The Democratic People's Republic of Korea is a country in East Asia, located in the northern half of the Korean Peninsula bordering South Korea and China. Its capital, Pyongyang, is the country's largest city by both land area and population. It is a single-party state led by the Korean Workers' Party (KWP), and governed by Supreme Leader Kim Jong-un since 2012. It has a population of 24,052,231 (UN-assisted DPRK census 2008) made up of Koreans and a smaller Chinese minority. Japan 'opened' Korea in 1876 and annexed it in 1910. The Republic of Korea (ROK) was founded with US support in the south in August 1948 and the Soviet-backed Democratic People's Republic of Korea (DPRK) in the north in September that year.
North Korea says sanctions will boost its nuclear deterrent
North Korea said on Saturday that UN sanctions would only make its nuclear and missile programmes stronger, with the foreign ministry hinting at further nuclear tests to come.
In a statement carried by state media, the ministry said the latest sanctions, which it “vehemently denounces and totally rejects”, had reinforced Pyongyang’s status “as a nuclear weapons state and satellite launcher”.
Even before Thursday’s Security Council vote imposing tougher sanctions on Pyongyang over its nuclear test last month, the North Korean leadership had said it would conduct more atomic and long-range missile tests in the future.
The North’s nuclear test in February was its largest yet in terms of apparent yield, but outside monitors have been unable to confirm the North’s claim that it had successfully detonated a miniaturised device.
Experts are split on whether North Korea has the ability to fit a warhead on a rocket, although there is general agreement that it is years from developing a genuine inter-continental ballistic missile.
The foreign ministry statement said that the latest UN sanctions, instead of weakening North Korea’s nuclear deterrent, would increase its capability “a thousand times”, according to the Korean Central News Agency (KCNA).
Pointing to a series of sanctions “cooked up” by the UN over the past eight years, the ministry said they had only resulted in North Korea “bolstering its nuclear deterrent qualitatively and quantitatively”.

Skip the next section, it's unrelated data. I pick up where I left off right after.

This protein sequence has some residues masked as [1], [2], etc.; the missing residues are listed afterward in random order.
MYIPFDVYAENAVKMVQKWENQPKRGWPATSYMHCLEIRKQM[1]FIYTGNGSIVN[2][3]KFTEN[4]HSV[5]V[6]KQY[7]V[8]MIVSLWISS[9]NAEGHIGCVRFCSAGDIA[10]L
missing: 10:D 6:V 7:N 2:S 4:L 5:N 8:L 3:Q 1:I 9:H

But there were no signs that such actions were imminent, analysts say.
“The North will wait and see how the United States implements the sanctions, which will take a while,” said professor Yang Moo-Jin of the University of North Korean Studies in Seoul.
“In the meantime, China [the North’s sole major ally] is likely to move to have diplomacy back to work,” he said.
China, which backed the UN resolution, urged “relevant parties to exercise calm and restraint, and avoid actions that might further escalate tensions”, describing the situation as “highly complex and sensitive”.
Yoo Ho-Yeol, a political science professor at Korea University in Seoul, said the wording of the latest North Korea statement was relatively moderate, especially compared with the one issued by the same ministry on Thursday.
In an outpouring of warlike rhetoric prior to the Security Council meeting, the ministry threatened a “pre-emptive” nuclear strike against the United States and and all other “aggressors”.
At that time it also warned a second Korean war was “unavoidable”, with both the United States and South Korea refusing Pyongyang’s demands to cancel a large-scale joint military exercise next week.
Both South and North Korea are expected to stage large-scale military exercises next week, fuelling concerns that the current high tensions may trigger a border incident that could escalate into something more serious.
Pyongyang has vowed to scrap – effective Monday – the 1953 armistice agreement that ended Korean war hostilities, as well as bilateral non-aggression pacts signed with South Korea.